'The Family' is dysfunctional, but not funny
05:00 AM, Sep 13, 2013
The Family is a fish-out-of-water/buddy comedy/Mob flick. But most of all, it’s a missed opportunity.
The bad pacing, humorless scenarios and repetitive gags (** out of four; rated R; opens Friday nationwide) undercut the few inspired moments, most of which hinge on the chemistry between Robert De Niro’s Mob boss and Tommy Lee Jones’ FBI agent.
There’s comic potential in the story of a powerful wise guy, his wife and two kids who are globe-trotting under cover in the witness protection program and grappling with everyday life. As the movie opens the family is moving to a Normandy village (where inexplicably everyone speaks nearly perfect English). Their Brooklyn roots and tendency to solve problems with violence and fits of pique are meant to be funny. But most of it falls flat.
The movie, based on the comic action novel Malavita by Tonino Benacquista, not-so-slyly nods to previous De Niro movies: He plays Giovanni Manzoni, aka Fred Blake, a Mafioso patriarch with anger-management issues which, in better moments, bring to mind Analyze This. He can’t handle being contradicted, interrupted or taken for a fool. Those who attempt such things might pay with their lives.
Posing as a peripatetic American writer, Blake is asked to speak to a gathering about American movies by a local teacher. The movie he’s asked to discuss? Goodfellas, which starred De Niro. Blake discusses the premise, then vividly offers details for one of the film’s best scenes.
Giovanni/Blake is married to devout but hot-tempered Maggie (Michelle Pfeiffer). Her gangster’s wife character references her role in the comedy Married to the Mob. The couple has a pair of tough, savvy teens, Belle (Dianna Agron), 17, and Warren (John D’Leo), 14. Despite the earnest efforts of FBI Agent Stansfield (Jones) to ensure the family is integrated into the community, the four Blakes can’t seem to behave.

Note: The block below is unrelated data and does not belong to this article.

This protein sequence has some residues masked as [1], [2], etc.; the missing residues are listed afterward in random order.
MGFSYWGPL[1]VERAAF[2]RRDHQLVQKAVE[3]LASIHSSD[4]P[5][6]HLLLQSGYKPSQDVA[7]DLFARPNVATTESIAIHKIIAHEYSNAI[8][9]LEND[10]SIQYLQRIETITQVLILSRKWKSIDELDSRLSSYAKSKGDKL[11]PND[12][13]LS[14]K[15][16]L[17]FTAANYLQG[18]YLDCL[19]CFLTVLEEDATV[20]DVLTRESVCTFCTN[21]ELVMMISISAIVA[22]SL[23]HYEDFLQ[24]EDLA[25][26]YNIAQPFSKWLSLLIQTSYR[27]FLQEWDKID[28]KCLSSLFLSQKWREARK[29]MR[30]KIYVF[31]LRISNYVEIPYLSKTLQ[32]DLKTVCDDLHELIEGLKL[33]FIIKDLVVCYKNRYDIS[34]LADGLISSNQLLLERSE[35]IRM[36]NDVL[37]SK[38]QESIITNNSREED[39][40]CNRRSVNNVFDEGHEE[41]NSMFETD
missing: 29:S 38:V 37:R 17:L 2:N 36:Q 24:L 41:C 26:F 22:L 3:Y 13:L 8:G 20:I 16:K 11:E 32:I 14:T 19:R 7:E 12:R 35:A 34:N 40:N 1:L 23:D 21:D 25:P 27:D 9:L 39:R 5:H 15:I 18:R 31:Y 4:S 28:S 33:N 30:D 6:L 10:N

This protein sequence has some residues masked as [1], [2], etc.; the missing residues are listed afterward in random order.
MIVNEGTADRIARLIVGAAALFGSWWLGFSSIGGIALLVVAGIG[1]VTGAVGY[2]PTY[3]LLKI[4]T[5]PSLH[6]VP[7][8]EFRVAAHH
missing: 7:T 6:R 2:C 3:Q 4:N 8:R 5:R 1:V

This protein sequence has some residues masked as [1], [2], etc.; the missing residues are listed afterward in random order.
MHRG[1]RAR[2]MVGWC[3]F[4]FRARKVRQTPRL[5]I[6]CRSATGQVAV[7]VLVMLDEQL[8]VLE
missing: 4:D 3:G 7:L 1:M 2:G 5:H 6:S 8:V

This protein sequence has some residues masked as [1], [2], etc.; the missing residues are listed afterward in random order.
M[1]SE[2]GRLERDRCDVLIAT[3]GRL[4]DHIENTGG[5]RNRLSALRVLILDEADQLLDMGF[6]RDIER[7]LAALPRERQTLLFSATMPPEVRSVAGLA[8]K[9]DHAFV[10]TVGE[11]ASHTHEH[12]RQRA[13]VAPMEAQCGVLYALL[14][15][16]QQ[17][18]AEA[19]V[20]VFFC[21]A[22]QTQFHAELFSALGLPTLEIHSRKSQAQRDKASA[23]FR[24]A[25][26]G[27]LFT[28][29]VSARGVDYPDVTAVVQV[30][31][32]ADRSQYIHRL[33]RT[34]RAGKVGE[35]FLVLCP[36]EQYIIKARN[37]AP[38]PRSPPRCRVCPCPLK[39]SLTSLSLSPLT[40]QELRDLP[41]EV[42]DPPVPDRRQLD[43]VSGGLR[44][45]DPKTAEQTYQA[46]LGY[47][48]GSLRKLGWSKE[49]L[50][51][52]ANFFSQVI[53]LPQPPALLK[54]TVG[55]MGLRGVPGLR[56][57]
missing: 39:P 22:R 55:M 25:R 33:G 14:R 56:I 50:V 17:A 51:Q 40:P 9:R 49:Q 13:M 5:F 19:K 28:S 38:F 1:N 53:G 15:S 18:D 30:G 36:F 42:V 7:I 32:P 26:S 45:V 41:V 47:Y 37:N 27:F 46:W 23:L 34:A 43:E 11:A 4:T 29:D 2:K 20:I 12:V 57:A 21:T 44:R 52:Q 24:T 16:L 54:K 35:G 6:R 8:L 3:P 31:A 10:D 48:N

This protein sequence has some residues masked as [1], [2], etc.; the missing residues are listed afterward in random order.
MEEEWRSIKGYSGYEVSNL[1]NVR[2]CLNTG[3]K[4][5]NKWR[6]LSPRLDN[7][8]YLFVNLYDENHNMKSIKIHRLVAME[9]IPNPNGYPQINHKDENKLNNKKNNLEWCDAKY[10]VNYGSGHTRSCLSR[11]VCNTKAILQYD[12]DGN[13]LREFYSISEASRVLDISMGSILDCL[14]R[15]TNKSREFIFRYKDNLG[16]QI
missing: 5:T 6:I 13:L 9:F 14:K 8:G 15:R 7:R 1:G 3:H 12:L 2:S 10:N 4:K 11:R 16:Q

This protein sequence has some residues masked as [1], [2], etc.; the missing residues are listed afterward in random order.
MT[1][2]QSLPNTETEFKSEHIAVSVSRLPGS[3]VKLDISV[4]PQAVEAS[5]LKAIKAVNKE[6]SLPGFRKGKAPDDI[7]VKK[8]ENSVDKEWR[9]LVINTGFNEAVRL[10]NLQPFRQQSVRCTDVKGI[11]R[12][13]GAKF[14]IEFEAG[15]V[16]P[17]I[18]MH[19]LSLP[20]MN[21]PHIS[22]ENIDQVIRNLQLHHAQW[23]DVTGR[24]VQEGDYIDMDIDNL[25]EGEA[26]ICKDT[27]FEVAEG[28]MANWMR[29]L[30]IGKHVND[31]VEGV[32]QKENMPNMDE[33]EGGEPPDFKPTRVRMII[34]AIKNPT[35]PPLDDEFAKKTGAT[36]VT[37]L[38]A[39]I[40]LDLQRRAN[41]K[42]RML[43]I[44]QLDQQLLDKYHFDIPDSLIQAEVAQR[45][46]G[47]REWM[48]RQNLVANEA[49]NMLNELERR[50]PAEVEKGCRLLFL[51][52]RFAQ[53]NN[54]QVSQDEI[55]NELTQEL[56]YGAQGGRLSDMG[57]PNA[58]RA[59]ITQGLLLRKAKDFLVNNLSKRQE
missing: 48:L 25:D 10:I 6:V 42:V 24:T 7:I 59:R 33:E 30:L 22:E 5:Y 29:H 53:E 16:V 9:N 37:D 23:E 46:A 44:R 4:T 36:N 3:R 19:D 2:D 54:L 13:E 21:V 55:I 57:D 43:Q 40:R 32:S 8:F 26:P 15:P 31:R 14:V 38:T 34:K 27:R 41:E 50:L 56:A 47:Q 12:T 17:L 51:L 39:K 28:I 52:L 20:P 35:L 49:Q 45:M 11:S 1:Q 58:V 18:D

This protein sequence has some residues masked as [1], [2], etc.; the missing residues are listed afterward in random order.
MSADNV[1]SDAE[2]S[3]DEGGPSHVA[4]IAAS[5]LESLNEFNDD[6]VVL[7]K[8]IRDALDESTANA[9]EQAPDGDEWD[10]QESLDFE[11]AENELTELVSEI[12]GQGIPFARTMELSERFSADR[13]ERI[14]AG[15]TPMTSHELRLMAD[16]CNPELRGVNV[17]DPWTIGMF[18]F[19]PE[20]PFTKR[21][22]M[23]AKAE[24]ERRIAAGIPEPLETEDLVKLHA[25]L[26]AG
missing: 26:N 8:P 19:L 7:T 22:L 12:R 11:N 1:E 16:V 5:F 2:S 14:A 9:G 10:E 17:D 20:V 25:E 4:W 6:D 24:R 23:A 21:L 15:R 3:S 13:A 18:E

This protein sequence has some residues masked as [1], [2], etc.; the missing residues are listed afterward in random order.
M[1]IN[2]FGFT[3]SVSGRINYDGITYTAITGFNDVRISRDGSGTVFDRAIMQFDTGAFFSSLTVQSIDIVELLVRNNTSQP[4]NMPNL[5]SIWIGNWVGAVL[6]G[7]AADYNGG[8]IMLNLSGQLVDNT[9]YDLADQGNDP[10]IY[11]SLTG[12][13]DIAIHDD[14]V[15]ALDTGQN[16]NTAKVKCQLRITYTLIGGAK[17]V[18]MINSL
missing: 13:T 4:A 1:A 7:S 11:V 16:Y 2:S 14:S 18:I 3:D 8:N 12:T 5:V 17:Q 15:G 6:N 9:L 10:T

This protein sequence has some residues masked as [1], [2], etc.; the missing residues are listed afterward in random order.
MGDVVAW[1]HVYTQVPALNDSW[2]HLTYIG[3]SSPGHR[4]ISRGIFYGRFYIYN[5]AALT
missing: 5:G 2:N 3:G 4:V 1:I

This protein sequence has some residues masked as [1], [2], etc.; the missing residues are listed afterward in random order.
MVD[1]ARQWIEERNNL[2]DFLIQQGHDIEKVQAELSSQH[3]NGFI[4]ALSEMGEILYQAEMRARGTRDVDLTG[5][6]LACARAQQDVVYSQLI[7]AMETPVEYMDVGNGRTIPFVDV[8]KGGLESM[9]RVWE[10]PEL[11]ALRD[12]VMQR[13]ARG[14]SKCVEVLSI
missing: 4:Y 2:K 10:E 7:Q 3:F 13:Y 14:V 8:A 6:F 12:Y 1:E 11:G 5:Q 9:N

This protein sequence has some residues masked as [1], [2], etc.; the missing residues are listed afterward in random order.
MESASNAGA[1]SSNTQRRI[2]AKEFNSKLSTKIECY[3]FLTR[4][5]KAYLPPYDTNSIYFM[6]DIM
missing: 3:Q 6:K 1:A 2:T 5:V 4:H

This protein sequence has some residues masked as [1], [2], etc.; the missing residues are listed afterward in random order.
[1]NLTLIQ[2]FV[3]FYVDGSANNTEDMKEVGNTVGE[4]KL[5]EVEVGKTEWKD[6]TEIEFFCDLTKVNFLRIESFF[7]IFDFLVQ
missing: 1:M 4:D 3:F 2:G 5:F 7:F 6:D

This is a mean-spirited dark comedy with plenty of gore and a disturbingly high body count. Innocent people are slaughtered in passing. Though Maggie seems to speak minimal French, she somehow understands a raft of derogatory comments that grocery store workers make about the eating habits of Americans. As she grows more incensed she impulsively sets fire to the store.
Director Luc Besson’s action-movie sensibilities have drowned out any subtlety that co-writer Michael Caleo (The Sopranos) might have brought to the project. The film might have included funnier culture clashes, but instead, it goes for obvious gags and running jokes that fall flat.
The plot is awkwardly contrived and gratuitously violent, but much could be forgiven if the result were funnier. Last year’s Seven Psychopaths deftly blended mayhem, offbeat characters and sharp dialogue to absurdly inventive comic effect.
But a visit with The Family feels stale and played-out.